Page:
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Embrace the Funk

May 8, 2019

Could skunks be considered our misunderstood friends of the animal kingdom?

Skunks get a bad rap. Processes evolutionary (or divine) enhanced their ani with powerful stink glands they can weaponize when threatened.

Their distinctive color schemes are also aposematic, reminding potential predators that they come strapped with the stink gun. That aposematism has also permeated the human psyche. When was the last time you saw a runway model rock a skunk hat?

But maybe it's time we reach out to our striped (or sometimes spotted) sisters and brothers. They just want to be free to go about their skunky lives in peace. Their anal defense isn't a weapon of war — it's a unilaterally-imposed armistice, peace through stank.

The chemical compounds that make skunk spray so noxious are called thiols. Thiols in onions make you cry. Your colleagues might notice the thiols from the garlic chicken you had at the lunch buffet. But in the right proportions, that garlic and onion funk adds flavor to your life. Similarly, some people openly enjoy the sweetish fragrance of a dissipated skunk spray.

Skunk evolution engineered a way to leverage the skunky goodness in your French onion soup into a recipe for not being dinner. Maybe that deserves some respect.

"I find skunks to be endlessly fascinating because they are so fearless yet non-aggressive," says Dr. Ted Stankowich, who directs research into evolutionary behavioral ecology at California State University. "They go about their night looking for food and won’t bother you or other creatures, but if you harass them or get too close, they will strongly signal that you’d better move away. Skunks don’t want to spray you — so they’ll do everything in their power to tell you to leave without actually spraying."

Before spraying, a striped skunk will methodically check off a list of warning behaviors. (Mephitis mephitis is the only skunk common in South Dakota, although the plains spotted skunk — Spilogale putorius interrupta — can be found). "It first and almost universally will raise its tail," says Stankowich. "It may foot stamp with its front feet, charge at the intruder, and even hiss. Finally, it will turn and aim its rear end toward the predator, in a final warning, before it actually sprays."

Skunks are natural-born de-escalators. You almost have to want a skunk bath (or be a dog) to get sprayed.

So, while there's no dearth of searchable articles on how to get rid of backyard skunks, this how-to is for those who choose coexistence with our striped or spotted cousins.


"If you actually want skunks in your yard, leaving fruit, nuts and especially dry cat food scattered about would be a dream come true for them," says Stankowich. "When we want to keep a skunk in a particular area of grass for a behavioral experiment, we scatter dry cat food all over the place and they’ll spend a long time eating it up. Leaving pans of clean water would draw them in too — especially in dry times of the year. Skunks require a nearby source of water, and having a watering station would encourage them to come back."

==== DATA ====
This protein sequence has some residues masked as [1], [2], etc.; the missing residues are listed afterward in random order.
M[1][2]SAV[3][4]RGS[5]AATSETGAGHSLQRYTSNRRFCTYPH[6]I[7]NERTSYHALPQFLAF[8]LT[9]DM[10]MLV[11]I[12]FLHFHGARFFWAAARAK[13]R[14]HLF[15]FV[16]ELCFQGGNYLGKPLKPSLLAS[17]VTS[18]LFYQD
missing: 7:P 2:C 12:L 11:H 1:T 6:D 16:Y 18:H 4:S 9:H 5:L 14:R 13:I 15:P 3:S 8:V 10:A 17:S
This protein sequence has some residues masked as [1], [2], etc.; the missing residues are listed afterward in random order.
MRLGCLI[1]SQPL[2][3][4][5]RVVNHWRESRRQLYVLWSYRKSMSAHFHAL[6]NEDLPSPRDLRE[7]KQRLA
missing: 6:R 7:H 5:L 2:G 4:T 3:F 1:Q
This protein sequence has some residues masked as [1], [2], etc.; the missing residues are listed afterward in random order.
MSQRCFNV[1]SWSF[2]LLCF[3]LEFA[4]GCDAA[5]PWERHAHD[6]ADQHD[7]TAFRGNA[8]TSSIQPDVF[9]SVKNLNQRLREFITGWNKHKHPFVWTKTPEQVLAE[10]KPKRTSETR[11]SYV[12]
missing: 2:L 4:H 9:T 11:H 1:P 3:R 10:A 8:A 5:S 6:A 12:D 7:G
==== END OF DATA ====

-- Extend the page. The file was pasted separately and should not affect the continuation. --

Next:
"Skunks are omnivores and eat a wide variety of food, including small mammals, amphibians, insects (one third to one half of their diet), eggs, small birds, fruits and nuts. Most of these are found on the ground or under the grass, so they keep the insect and small pest populations down to some extent."


Building a skunk hotel may also help attract our misunderstood friends. "If you want skunks to den in your yard, piles of rocks or wood with cavities underneath would be ideal den sites. We often find them under rotting stumps, piles of old wood or asphalt, and under homes or other structures. So providing shelter with a natural cavity will help."


You'll get some insect and rodent control out of the deal. And you may even increase your chances for owl visitation. "Skunks are only rarely killed by other mammals," says Stankowich, "but more commonly by owls." Skunk enthusiasts may undergo an emotional tug of war watching an enormous great horned owl carry off the creatures we welcomed into our outdoor abode. But skunk lovers are a tough breed.


Some lucky homeowner may even see the less common plains spotted skunk take up residence. 

"We do not know exactly how this species’ distribution has changed, but we hear from many people that they do not see as many spotted skunks today as in the past," says Eileen Dowd-Stukel, a wildlife biologist for South Dakota Game, Fish and Parks, and co-author of Sharing Your Space: A Homeowner's Guide to Attracting Backyard Wildlife.

"That is apparently true in other areas, and the U.S. Fish and Wildlife Service is reviewing the status of this subspecies to see if listing under the federal Endangered Species Act may be needed. We have secured funding for a project to be conducted through Kansas State University to learn more about distribution, habitat needs, and survival rates. This information will help us better understand what may be limiting the spotted skunk in South Dakota."

"As far as attracting skunks, providing diverse habitats, including areas of cover for both the skunks and potential prey, are helpful. We’ve lost many old farmsteads that previously had the mixture of shelter sources and habitat types that sustained spotted skunks."

Michael Zimny is the social media engagement specialist for South Dakota Public Broadcasting in Vermillion. He blogs for SDPB and contributes arts columns to the South Dakota Magazine website.


05:28 am - Tue, June 4 2019
Jim Courtright said:
Interesting article. When I saw the title I was instantly reminded of "Some Skunk Funk" . The Grammy Award winning Jazz standard by the Brecker brothers. It is one of my favorite jazz tunes.

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